This week saw a terror attack at Westminster bridge, the first attack in London since Somali-born Muhiddin Mire, launched a knife attack at Leytonstone tube station. The terror threat remains at ‘Severe’ meaning an attack is highly likely.
With Security services successfully disrupting 12 attacks in the last 12 months, the move towards the ‘lone wolf’ low complexity attack tactics continue, whilst UK emergency and security services continue to train and work to prevent a mass casualty attack.
So what can you do? It is important to not let terrorism create fear, restrict or negatively impact your life. There are a number of ways to reduce your chances of being in the wrong place and it is also important to educate yourself on how to detect a potential attack and how to react should you get caught in one.
Know where you’re going, both domestically and overseas, the UK government website has advice regarding travelling to foreign countries, https://www.gov.uk/foreign-travel-advice Maps like the below can also be useful to check terror threat levels.
Terror attacks are designed to create fear and in order to do this they are likely to strike the civilian populous, makes sense they would want to target densely populated areas with lower levels of security.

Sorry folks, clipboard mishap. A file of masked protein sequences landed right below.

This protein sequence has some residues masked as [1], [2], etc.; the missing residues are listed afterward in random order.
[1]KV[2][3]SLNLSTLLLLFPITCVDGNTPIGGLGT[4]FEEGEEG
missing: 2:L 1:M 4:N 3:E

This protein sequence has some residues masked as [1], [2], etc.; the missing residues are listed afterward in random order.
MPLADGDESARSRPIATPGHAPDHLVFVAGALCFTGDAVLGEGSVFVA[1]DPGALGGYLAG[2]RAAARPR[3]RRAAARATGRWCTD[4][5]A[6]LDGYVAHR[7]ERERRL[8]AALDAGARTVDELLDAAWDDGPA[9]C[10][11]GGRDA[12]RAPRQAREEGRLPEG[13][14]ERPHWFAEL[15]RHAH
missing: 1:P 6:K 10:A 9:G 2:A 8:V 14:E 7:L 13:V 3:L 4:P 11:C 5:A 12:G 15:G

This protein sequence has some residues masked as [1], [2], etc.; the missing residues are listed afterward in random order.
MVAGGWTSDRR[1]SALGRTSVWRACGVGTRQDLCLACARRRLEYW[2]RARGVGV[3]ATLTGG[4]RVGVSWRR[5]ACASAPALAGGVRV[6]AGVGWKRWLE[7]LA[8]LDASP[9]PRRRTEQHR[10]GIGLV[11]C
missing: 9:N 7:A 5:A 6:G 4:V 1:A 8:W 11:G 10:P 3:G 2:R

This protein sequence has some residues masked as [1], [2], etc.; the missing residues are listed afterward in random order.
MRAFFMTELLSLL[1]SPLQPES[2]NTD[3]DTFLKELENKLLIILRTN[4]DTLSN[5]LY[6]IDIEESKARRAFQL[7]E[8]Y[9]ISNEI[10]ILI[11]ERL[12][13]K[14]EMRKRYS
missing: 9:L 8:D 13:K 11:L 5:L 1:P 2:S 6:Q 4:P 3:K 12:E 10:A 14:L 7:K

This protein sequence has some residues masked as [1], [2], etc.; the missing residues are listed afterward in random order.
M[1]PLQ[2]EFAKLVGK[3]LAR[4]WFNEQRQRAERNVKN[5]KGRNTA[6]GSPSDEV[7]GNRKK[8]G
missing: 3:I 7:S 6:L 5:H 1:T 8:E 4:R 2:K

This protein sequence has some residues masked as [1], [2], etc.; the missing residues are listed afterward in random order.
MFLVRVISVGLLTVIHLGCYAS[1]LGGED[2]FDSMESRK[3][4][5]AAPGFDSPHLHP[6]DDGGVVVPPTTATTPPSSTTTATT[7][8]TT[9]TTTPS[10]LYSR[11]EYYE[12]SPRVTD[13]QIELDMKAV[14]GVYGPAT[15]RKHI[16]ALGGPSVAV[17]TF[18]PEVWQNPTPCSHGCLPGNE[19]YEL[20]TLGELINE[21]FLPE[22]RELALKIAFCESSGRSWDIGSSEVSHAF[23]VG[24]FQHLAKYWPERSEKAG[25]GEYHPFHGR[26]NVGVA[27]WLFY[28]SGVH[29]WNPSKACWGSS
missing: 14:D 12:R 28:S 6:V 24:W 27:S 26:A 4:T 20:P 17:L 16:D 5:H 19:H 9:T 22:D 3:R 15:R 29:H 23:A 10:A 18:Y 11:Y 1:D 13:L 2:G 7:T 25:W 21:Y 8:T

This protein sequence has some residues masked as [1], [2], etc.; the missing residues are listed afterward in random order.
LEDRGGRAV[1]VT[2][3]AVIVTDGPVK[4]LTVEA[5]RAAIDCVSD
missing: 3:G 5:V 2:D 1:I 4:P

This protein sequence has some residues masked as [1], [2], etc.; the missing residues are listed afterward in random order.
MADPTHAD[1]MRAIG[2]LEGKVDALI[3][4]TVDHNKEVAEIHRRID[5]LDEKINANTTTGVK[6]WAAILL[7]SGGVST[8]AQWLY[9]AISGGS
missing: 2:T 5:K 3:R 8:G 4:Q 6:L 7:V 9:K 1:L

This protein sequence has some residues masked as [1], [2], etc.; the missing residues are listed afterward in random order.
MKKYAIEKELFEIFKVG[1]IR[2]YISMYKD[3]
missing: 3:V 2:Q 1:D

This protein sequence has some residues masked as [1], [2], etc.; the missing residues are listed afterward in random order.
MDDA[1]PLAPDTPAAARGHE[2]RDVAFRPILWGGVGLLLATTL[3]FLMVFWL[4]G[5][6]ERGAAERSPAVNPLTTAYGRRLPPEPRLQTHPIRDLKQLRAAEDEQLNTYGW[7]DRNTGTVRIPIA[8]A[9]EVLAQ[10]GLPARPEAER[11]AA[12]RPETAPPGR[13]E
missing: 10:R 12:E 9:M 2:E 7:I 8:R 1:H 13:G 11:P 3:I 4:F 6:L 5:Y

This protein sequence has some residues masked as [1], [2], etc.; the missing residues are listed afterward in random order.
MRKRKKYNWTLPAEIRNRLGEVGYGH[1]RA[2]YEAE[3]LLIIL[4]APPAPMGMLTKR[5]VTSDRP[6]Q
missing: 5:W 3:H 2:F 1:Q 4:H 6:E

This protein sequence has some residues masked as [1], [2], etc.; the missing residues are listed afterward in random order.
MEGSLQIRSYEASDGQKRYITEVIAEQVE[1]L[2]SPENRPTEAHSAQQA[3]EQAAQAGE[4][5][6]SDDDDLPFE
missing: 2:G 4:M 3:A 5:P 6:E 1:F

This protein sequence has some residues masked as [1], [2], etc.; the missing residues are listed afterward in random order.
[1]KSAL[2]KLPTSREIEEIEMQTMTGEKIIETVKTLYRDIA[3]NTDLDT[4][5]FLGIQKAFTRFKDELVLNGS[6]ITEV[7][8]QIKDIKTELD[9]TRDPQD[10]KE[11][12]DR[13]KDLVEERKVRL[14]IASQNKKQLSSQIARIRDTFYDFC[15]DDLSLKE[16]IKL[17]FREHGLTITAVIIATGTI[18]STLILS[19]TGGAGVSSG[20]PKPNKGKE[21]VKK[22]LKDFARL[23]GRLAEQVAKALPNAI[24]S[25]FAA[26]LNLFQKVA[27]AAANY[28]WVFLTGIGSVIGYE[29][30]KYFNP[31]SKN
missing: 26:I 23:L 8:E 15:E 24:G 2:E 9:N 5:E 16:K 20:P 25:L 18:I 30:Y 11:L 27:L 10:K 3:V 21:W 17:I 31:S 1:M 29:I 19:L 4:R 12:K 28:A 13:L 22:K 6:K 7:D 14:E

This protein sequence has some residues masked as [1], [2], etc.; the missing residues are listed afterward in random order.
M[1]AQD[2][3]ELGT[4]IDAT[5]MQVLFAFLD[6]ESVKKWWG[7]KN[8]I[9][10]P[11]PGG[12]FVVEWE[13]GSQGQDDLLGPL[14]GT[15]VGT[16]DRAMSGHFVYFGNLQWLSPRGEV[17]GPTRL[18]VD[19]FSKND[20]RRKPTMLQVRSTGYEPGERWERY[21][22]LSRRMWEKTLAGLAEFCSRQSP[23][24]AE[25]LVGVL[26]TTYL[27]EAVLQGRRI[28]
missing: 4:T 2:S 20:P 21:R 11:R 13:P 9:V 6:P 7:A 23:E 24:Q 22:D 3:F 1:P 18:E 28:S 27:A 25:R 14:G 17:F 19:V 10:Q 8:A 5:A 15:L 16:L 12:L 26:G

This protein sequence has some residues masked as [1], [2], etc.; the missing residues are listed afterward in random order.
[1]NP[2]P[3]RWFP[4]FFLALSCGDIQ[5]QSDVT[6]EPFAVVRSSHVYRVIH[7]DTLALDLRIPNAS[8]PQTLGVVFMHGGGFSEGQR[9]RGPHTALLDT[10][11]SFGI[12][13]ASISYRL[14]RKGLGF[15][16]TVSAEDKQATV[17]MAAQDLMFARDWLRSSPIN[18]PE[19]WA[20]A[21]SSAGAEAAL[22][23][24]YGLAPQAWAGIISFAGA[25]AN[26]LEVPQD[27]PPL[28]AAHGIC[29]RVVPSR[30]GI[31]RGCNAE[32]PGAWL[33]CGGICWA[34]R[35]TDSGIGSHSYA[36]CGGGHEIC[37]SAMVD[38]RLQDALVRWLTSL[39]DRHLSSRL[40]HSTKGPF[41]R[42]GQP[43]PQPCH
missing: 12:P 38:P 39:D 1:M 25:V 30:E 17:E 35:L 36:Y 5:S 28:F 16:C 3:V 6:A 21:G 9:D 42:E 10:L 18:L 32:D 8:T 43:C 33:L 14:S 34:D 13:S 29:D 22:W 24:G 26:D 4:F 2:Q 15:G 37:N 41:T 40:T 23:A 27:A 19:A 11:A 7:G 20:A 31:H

We’ve seen attacks on busy market places, shopping centres, concerts and tube stations. All areas of high footfall and harder to secure. Take note of anniversaries too, whether of attacks or key events. Attacks may be planned to commemorate these dates.
Learn and train. There is now a free app from citizenAID designed to give you information and training on how to prepare for and react to a terrorist attack. You can download the app for iOS here and Android here. Open it up once downloaded and move step by step through the app to find out how to react to events such as seeing a suspicious package through to treating a major bleed in an emergency.